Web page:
By Alex Mills
Even though the oil and gas industry remains in a tough economic climate, some leading companies believe that better days are ahead.
One of those companies is the world’s largest oilfield service company, Schlumberger. Just last week Schlumberger said it sees recovery in many regions of the world.
“The only place where we don’t see any signs of recovery at this stage is in Asia”, Chief Executive Paal Kibsgaard said.
Schlumberger said it expects “solid growth” in 2017 in the Middle East, Russia, and North America.
In Texas, some economic signs of stability were insufficient to halt the decline in the Texas Petro Index (TPI), a composite index of economic indicators in Texas. The TPI declined for the 22nd consecutive month to 149.0, two-thirds of its value in September 2015.
“I was hoping the TPI was going to post its first monthly increase in September,” economist Karr Ingham, the author of TPI, said. “But the upstream recovery remains a slow process.”
Ingham said that absent a rapid expansion of demand that would help absorb the current crude oil oversupply, any solution to market imbalance must come from the supply side of the ledger. With OPEC members and Russia apparently unable to agree on a plan to curtail oil output, U.S. production needs to continue declining to provide upside support to crude oil prices, he said.
“We may want the recovery to be faster, but that probably isn’t the best outcome right now.”
“The response of upstream investment to current prices and cost structures will set the stage for a sustained recovery at some point in the future,” Ingham said. “We may want the recovery to be faster, but that probably isn’t the best outcome right now.”
Ingham said that crude oil production in Texas totaled an estimated 92.6 million barrels, 9.6 percent less than in September 2015.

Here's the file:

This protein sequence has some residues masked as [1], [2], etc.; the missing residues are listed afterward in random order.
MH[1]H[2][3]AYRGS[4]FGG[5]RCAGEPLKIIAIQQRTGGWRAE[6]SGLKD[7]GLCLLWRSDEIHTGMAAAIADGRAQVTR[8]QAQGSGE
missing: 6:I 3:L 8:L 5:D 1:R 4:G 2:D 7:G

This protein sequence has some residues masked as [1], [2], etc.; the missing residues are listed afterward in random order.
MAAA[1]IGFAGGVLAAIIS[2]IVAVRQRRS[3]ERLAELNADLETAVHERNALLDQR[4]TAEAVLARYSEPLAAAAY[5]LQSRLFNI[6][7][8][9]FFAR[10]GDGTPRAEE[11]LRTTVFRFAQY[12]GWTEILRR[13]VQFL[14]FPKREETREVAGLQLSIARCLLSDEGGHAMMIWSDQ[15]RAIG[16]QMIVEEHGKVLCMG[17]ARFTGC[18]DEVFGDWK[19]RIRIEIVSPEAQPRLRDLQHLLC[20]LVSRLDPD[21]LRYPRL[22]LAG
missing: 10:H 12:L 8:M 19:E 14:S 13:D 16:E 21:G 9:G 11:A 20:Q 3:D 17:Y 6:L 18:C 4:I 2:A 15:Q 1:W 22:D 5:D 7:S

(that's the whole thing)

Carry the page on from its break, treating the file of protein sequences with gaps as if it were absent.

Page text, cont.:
Texas produced an estimated 663.8 billion cubic feet (bcf) of natural gas in September, a year-over-year monthly decline of about 8.2 percent.
The Baker Hughes count of active drilling rigs in Texas averaged 244, 33.5 percent fewer units than in September 2015 when an average of 367 rigs were working. Drilling activity in Texas peaked in September 2008 at a monthly average of 946 rigs before falling to a trough of 329 in June 2009. In the most recent economic expansion, which began in December 2009, the statewide average monthly rig count peaked at 932 in May and June 2012.
The Texas Railroad Commission issued in September 746 original drilling permits compared to 906 in September 2015, a decline of 17.7 percent. From January to September, the RRC has issued 5,576 drilling permits a decrease of 34.9 percent from the same period last year.
Employment in the upstream oil and gas industry is down 16 percent compared to September 2015. An estimated 203,525 Texans remained employed.
There are signs that a recovery is on the way, but some obstacles remain.
Alex Mills is President of the Texas Alliance of Energy Producers. The opinions expressed are solely of the author.